What recommendations can you offer? Any particular brands I should consider? Considering my usage profile and parameter set, am I looking at something the wrong way (or differently than a more experienced person might)?

I will ultimately consider a semi-custom design also, as I know some of the builders will accommodate design desires to varying degrees.

The only other option I'm currently considering is a power catamaran that I've been eyeing. Beautiful layout, an owner's cabin that my girlfriend adores, storage galore, and cruises at 16knts regardless of wind strength or direction. It doesn't have the same primal appeal as moving the boat with the wind, but is likely the most practical option - but boating isn't exactly a pursuit of pragmatists!

I understand the threshold question of whether I will be living on the boat or not, but for sake of discussion I will likely live on it for 12-18 months - enough time that the modern conveniences will be required.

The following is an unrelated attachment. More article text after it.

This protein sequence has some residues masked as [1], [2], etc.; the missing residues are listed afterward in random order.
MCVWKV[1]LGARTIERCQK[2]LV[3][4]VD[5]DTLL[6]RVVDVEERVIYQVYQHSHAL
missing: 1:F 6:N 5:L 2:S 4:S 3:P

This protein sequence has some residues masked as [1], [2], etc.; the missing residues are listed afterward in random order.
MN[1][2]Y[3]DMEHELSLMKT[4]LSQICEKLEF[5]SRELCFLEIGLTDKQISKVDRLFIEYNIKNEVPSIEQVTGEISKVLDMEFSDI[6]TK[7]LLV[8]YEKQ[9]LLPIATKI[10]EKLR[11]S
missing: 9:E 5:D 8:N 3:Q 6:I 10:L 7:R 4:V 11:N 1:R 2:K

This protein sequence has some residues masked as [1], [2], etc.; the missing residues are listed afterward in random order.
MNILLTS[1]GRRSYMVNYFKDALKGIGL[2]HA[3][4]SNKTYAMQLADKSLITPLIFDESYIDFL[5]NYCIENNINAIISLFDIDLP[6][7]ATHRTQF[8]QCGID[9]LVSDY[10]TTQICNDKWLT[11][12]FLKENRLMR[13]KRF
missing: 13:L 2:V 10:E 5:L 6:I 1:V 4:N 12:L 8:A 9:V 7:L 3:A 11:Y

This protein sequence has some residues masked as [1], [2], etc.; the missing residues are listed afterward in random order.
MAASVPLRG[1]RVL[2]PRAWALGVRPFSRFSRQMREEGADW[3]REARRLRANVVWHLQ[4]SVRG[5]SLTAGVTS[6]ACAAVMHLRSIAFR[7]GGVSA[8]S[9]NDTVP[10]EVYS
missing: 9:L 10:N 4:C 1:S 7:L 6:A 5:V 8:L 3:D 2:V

In terms of budgets, I would like to keep the price under $1MM if I am getting the boat that I will ultimately want, and much less if the boat acquired is something more akin to training wheels.

Thank you in advance for your thoughts!
Joe Safdie is offline   Reply With Quote
Old 04-09-2015, 03:23   #2
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Join Date: Aug 2012
Location: Mercer Island, WA
Boat: Custom 44' PH Trawler
Posts: 6
Re: Power Boater Making the Switch (Probably)

Originally Posted by Joe Safdie View Post
Thank you in advance for your thoughts!
I can't help you - but I noticed that you put a lot of effort into your post and had no responses, so my thought is "write a shorter post".